As the economy recovers from COVID-19 and the lockdown-induced recession, many Americans are bringing home nominally larger paychecks. However, soaring inflation is outpacing wage growth — eroding the purchasing power of American households.
According to data from the Bureau of Labor Statistics released on Wednesday, “real average hourly earnings” — which consider the effect of inflation — decreased by 2.4% from December 2020 to December 2021.
“In what was the best year for wage growth that we have seen in many, many years, it still comes up as a loss for many households,” Bankrate chief financial analyst Greg McBride told CNBC. “Their expenses increased even faster and chewed up all of the benefit of whatever pay raise they had seen.”
The agency also reported that consumer prices are rising at a 7% clip as of December 2021 — the highest rate in roughly 40 years. President Joe Biden, however, is seeking to brush off the concerning phenomenon.
“Today’s inflation numbers show a meaningful reduction in headline inflation over last month,” he said on Twitter. “We are making progress in slowing the rate of price increases. But there is still more work to do — I remain focused on lowering costs for families and maintaining strong economic growth.”
Americans, however, are not buying Biden’s argument. According to a December Fox Business survey, 47% of Americans believe that President Joe Biden’s policies are “hurting” the economy, while only 22% believe they are “helping.” Likewise, 46% believe that Biden’s social spending agenda would “push inflation higher,” while 21% believe it would “help lower inflation.”
Other insights from the poll include:
- Rising prices over the last six months have caused financial hardship for two-thirds of voters. That climbs to three-quarters among those living in lower-income households.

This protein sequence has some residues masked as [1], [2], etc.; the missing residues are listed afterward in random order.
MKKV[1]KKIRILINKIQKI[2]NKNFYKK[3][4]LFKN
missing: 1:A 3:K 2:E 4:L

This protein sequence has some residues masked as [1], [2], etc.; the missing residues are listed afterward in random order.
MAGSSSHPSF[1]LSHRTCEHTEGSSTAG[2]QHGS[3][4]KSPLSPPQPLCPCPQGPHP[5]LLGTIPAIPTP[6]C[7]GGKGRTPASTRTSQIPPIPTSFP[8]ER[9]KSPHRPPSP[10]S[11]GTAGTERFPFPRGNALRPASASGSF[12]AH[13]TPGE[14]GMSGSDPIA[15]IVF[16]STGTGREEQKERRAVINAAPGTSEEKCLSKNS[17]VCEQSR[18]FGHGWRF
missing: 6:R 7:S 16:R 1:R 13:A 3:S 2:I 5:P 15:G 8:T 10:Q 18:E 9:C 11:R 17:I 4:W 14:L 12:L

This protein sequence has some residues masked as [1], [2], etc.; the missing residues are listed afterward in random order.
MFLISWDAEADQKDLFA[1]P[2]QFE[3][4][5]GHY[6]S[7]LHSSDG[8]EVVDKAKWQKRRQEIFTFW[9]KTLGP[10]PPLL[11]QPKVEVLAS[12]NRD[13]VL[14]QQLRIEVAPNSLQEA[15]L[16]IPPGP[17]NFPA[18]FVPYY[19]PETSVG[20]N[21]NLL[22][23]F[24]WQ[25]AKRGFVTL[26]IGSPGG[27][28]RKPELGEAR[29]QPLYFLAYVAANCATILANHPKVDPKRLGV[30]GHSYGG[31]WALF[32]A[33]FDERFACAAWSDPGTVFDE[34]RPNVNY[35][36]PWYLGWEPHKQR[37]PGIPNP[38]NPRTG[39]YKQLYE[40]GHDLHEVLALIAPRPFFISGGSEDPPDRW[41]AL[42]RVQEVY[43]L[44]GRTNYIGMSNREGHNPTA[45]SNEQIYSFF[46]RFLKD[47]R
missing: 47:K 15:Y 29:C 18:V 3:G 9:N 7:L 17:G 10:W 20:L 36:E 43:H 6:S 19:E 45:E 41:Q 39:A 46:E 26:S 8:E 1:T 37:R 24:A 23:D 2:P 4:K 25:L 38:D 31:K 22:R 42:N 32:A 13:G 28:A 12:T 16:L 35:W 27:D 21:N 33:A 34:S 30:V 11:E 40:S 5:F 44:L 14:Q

- By more than two-to-one, people say the president’s economic policies have hurt rather than helped them personally. That’s largely driven by almost two-thirds of Republicans saying they’ve been hurt — nearly five times the number of Democrats who say the same. For comparison, one-third of Democrats said they had been hurt by former President Donald Trump’s economic policies in a December 2018 Fox News survey.
- Just 1 in 6 voters say they are better off financially than they were a year ago, and a majority rates their personal financial situation negatively. That’s a reversal since August, when over half said their finances were in positive shape.
Meanwhile, Lawrence Summers — a Harvard University economist and a former economic advisor to President Barack Obama — is denouncing the Biden administration’s attempts to minimize and deflect from the reality of inflation.
“We have a serious inflation problem whatever the precise CPI reading,” he tweeted. “Inflation is running well ahead of anything seen during the guns and butter Vietnam episode and 50 percent above where it was when Pres Nixon imposed wage price controls.”
“White House cites leading economists as foreseeing sharp declines in inflation over next two years. Certainly could happen,” he continued. “On other hand same kind of consensus was looking for inflation at well below 3 percent this year and it turned out to be 7.”